My Gay Banjo plays with reckless abandon
Saturday nights often present a dilemma for those looking to get out — do you grab dinner and a movie, or dinner and a concert? The Rudyard Kipling will help you solve that problem Saturday by featuring an event that involves both — a screening of “Out Here,” a documentary about LGBTQ farmers, followed by live music by Philly/NYC folk duo My Gay Banjo. Made up of Owen Taylor and Julia Steele Allen on guitar, banjo, uke and vocals, My Gay Banjo is touring in support of the newly released Country Boys in the City, a collection of homespun gay-themed duets. “Out Here” director Jonah Mossberg will join the duo at the Rud as well. LEO caught up with My Gay Banjo, who preferred to answer our questions as a team.
LEO: What makes your banjo so gay?
My Gay Banjo: Our banjo first realized it was gay when it started singing Shakira with abandon.
LEO: What can people expect from your show?
MGB: People can expect jokes, small talk, gay love songs, occasional mash-ups, at least one sing-along and some gay farmers!
LEO: You’re coming through town to promote your new album and screen the documentary “Out Here.” Can you tell me a little bit about both projects?
MGB: Our new album is called Country Boys in the City. It’s exciting for us because we were joined by a lot of really talented musicians and recorded it in a great studio. The title track sets up one of the main themes of the album, which is where we as queers and outsiders find home (“Country Boys,” “Sister Moon”). Another theme is about resistance and collective action (“Hero’s Tragedy,” “How Many Kinds of Courage”). We’re proud of the album and look forward to sharing it with the good people of Louisville!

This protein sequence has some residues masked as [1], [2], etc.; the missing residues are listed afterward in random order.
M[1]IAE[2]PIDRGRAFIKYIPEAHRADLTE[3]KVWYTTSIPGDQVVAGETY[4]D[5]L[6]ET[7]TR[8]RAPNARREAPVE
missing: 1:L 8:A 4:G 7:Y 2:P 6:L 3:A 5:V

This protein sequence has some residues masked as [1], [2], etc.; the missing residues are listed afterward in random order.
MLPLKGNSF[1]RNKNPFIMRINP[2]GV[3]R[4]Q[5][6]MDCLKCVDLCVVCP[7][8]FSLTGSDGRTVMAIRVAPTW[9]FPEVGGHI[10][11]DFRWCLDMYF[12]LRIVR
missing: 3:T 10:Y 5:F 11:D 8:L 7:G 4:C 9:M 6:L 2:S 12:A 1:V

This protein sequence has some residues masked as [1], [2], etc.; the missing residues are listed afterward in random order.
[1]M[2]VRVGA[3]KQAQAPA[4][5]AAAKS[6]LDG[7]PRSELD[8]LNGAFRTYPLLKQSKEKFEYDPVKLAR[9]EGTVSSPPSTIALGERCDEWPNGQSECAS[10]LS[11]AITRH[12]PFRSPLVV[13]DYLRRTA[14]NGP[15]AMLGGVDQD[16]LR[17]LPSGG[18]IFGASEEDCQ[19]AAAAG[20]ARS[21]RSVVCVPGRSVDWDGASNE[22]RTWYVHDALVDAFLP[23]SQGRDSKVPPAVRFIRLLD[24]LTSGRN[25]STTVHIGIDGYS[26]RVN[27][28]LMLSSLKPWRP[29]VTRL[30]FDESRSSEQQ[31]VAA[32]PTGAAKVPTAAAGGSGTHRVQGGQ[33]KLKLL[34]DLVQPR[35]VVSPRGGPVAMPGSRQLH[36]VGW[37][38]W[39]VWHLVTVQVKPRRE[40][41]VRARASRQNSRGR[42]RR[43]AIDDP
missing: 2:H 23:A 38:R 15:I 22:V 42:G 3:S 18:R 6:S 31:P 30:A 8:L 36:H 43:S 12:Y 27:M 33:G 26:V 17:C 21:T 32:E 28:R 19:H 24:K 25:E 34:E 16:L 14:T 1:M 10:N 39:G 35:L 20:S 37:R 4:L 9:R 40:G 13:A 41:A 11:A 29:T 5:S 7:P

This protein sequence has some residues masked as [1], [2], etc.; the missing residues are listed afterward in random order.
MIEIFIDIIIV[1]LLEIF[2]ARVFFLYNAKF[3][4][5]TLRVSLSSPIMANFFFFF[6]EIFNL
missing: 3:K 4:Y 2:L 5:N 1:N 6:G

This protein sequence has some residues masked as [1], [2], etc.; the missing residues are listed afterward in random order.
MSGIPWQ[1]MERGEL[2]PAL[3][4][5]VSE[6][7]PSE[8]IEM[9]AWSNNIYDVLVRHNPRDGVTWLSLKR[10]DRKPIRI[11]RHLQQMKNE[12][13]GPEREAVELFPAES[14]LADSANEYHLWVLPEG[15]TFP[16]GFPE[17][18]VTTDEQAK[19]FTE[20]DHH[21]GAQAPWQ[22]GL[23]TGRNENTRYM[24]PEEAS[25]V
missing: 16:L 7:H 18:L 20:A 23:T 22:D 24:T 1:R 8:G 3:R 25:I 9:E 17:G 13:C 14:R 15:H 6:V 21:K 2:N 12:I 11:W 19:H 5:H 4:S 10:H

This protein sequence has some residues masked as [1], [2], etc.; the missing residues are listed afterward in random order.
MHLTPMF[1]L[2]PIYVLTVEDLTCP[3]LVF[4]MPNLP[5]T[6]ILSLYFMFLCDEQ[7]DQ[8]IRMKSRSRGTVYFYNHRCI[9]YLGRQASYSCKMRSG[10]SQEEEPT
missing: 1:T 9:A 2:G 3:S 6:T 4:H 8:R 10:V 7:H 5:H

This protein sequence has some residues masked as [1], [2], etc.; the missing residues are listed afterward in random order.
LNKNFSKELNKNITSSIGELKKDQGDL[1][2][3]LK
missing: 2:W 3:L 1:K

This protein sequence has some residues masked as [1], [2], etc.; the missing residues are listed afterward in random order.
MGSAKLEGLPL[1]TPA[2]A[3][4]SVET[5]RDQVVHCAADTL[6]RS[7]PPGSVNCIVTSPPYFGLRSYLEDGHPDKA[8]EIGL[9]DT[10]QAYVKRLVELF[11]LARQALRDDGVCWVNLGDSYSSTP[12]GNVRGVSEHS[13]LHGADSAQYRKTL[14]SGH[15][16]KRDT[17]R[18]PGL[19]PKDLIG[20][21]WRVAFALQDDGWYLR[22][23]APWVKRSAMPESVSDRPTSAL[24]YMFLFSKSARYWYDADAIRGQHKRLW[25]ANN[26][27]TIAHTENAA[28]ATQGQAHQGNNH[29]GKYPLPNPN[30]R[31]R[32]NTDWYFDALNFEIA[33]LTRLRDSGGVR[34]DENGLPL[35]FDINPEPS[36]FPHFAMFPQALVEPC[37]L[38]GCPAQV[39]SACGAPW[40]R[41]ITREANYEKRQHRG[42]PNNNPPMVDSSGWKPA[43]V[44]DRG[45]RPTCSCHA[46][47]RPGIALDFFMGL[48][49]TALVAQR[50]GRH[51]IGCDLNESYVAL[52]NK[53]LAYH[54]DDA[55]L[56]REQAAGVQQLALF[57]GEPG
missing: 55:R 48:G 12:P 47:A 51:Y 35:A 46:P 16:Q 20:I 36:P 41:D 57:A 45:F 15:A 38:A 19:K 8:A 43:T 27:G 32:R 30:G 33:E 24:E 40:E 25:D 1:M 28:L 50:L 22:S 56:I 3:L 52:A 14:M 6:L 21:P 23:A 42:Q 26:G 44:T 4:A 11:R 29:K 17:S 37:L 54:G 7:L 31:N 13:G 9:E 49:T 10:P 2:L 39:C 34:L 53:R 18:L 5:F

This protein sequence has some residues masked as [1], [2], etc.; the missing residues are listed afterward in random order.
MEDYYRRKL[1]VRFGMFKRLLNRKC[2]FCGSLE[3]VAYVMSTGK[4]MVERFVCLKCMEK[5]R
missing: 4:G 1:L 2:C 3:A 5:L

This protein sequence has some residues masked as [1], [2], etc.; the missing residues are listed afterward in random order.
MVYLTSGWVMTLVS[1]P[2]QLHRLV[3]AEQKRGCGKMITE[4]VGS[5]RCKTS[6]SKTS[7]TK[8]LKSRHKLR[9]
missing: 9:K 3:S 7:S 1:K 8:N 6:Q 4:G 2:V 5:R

“Out Here” is a full-length documentary film created by the Queer Farmer Film Project. It looks at the experiences of queer farmers in both rural and urban areas across the country and asks: “What does it mean to be a queer farmer?” “Is agriculture a safe space for queer people?” “What are the relationships between food production and queerness?” The movie focuses on seven queer farms/farmers from Berkeley to Alabama, including Sandor Katz, fermentation expert and author of “Wild Fermentation,” and Karen Washington, NYC food-justice hero and former president of the New York City Community Garden Coalition.
LEO: How has the tour been so far?
MGB: One reason we love touring is because it restores our faith in humanity. Everyone is so nice to us. Gay or straight, we get a real warm welcome. It’s also great to play with local bands and get to know a little bit more about the places we pass through.
LEO: Do you think the banjo is under-appreciated in today’s society?
MGB: The banjo is really making a comeback. The gay banjo is a lesser-known banjo, but world, get ready.